When preventing hypertrophic scars after a surgical excision, I understand that 5-FU injections and the application of pressure during the initial acute healing period are among the various treatments available.
However, I have read that 5-FU injections should not be simultaneously combined with exerting pressure on the wound site, such as wearing a pressure garment. Is this true? If yes, what is the reason?
This should not be construed as medical advice. I am a retired Board Certified Plastic Surgeon.
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Fluorouracil or 5-FU is an anticancer medication, the topical version has been used for superficial cancers has a bad habit of leaving deeper cancer behind, so I never liked it for my own patients. It had a slightly better effect for pre-malignant lesions, but the skin reaction for the topical cream was bad to horrible. I never used it for Scar Care
, even when treating Keloids or patients with tendency to form bad scars. I did use After Surgery Compression Garments
for both early after surgery such as this Stage 1 Compression Vest
and then Stage Two Compression Vest
for the improvement I saw in the scars prevention over those who were not using the longer term pressure.
When you look at Invited Discussion: 5-Fluorouracil Treatment of Problematic Scars
and see "success" recurrence rates of only 19%" or "50% median decrease in scar." That type of study had been enough to frighten me off from using that option. That was not sufficient for my use in my patients. Fluorouracil Treatment of Problematic Scars – an Article Review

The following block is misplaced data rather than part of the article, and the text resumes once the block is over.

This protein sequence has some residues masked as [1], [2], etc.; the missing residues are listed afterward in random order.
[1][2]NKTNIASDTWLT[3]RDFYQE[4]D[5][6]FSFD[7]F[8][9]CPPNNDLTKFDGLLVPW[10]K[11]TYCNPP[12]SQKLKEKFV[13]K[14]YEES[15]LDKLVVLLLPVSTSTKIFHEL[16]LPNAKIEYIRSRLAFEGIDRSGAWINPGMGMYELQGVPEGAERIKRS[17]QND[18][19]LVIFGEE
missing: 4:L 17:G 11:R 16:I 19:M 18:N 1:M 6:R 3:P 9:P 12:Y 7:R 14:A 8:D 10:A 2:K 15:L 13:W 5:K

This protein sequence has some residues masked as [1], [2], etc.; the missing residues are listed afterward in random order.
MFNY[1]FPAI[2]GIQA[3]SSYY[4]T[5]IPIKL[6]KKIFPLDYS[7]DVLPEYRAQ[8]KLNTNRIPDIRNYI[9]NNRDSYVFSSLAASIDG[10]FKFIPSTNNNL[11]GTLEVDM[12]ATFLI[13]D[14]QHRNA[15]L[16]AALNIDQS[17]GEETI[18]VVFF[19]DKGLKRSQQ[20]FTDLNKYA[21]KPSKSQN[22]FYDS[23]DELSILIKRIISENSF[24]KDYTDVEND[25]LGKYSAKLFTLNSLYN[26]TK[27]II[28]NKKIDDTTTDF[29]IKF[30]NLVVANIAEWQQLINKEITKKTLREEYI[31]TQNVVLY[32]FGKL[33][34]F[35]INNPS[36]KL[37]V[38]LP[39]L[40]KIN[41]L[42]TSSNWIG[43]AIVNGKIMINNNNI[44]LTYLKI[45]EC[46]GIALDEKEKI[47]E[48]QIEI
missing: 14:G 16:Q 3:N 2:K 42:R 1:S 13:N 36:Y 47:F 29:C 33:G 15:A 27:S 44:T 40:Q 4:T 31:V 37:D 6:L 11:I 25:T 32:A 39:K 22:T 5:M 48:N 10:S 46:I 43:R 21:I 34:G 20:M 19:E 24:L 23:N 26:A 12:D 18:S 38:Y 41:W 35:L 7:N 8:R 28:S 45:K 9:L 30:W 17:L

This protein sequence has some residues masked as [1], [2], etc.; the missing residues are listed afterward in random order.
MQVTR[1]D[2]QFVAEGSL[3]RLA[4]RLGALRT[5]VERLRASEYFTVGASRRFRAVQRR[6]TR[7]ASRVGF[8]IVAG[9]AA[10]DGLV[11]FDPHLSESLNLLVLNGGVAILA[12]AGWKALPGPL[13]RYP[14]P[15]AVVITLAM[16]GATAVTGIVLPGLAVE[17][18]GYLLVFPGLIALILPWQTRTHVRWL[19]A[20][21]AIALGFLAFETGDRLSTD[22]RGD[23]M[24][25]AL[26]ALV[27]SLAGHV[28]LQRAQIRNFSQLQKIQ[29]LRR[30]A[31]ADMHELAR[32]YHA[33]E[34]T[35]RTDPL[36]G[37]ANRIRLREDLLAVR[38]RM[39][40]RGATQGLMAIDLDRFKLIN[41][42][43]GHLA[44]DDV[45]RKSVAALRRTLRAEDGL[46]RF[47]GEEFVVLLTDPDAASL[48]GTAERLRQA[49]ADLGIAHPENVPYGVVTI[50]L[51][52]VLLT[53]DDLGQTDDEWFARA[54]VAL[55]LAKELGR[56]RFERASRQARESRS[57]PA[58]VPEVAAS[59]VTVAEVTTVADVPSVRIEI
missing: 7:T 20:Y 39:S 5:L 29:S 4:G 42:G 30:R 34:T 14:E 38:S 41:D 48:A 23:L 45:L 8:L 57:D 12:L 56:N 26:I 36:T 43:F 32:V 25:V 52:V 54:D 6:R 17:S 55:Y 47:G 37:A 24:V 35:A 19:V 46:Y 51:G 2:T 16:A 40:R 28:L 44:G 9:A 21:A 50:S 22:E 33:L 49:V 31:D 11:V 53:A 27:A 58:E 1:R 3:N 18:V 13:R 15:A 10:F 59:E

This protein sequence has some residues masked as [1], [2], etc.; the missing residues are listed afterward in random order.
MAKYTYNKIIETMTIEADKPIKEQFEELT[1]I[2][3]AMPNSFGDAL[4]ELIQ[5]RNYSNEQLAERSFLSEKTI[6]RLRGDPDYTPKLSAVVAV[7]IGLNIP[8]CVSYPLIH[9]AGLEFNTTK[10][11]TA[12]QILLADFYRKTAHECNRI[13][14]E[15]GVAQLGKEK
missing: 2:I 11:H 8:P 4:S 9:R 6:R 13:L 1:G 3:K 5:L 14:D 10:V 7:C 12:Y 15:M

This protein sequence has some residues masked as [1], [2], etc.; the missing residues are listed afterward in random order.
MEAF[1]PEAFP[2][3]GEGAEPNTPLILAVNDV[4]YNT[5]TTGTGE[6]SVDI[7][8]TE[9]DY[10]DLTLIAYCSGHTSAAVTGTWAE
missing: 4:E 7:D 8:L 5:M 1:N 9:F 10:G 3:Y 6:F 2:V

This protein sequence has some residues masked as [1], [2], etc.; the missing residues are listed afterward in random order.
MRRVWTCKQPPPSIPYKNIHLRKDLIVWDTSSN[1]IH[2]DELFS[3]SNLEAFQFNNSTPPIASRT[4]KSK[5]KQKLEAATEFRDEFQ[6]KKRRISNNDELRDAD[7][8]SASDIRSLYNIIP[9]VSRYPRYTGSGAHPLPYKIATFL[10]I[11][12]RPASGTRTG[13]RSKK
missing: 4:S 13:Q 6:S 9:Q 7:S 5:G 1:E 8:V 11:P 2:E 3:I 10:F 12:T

had this conclusion:
I find this article interesting, but am not ready to begin using 5-fluorouracil prior to the tradition treatment courses. As the authors point out,
So you would have to ask someone who is using that as part of their treatment plan. For what types of scars are they using this medication? What concentrations? How applied? And for what reasons? How long of a follow up did they document their success?
Some prefer to separate their treatments for various reasons. One might be that patient is part of a study and the variables need to be limited. Another, if the medication does cause a horrible skin reaction as seen in the cancer use, then added pressure may be enough to endanger the tissue enough beyond survival to increase complication rates like wounds, loss tissue, and such.
I did try to conquer keloid scars early in my career until I realized the wise saying of one of my early mentors: Griffith, B Herold M.D. who said: each new generation thinks they have discovered the cure or treatment of a keloid, only over time to be proven wrong. I tried many different methods, only to realize that I too had not found a way. My practice further specialized and moved on as patients were coming to me from around the world for other aspects of my techniques. I focused instead on scar prevention instead. When I found a patient had a bad tendency to keloid formation, that, made elective surgery for subtle issues something I did not offer.
Why not ask the doctor recommending the treatment options and post the answers here?
Are you trying to treat a keloid or prevent one having a tendency to forming them?
Hope this helps,
Michael Bermant, MDLearn More About Plastic Surgery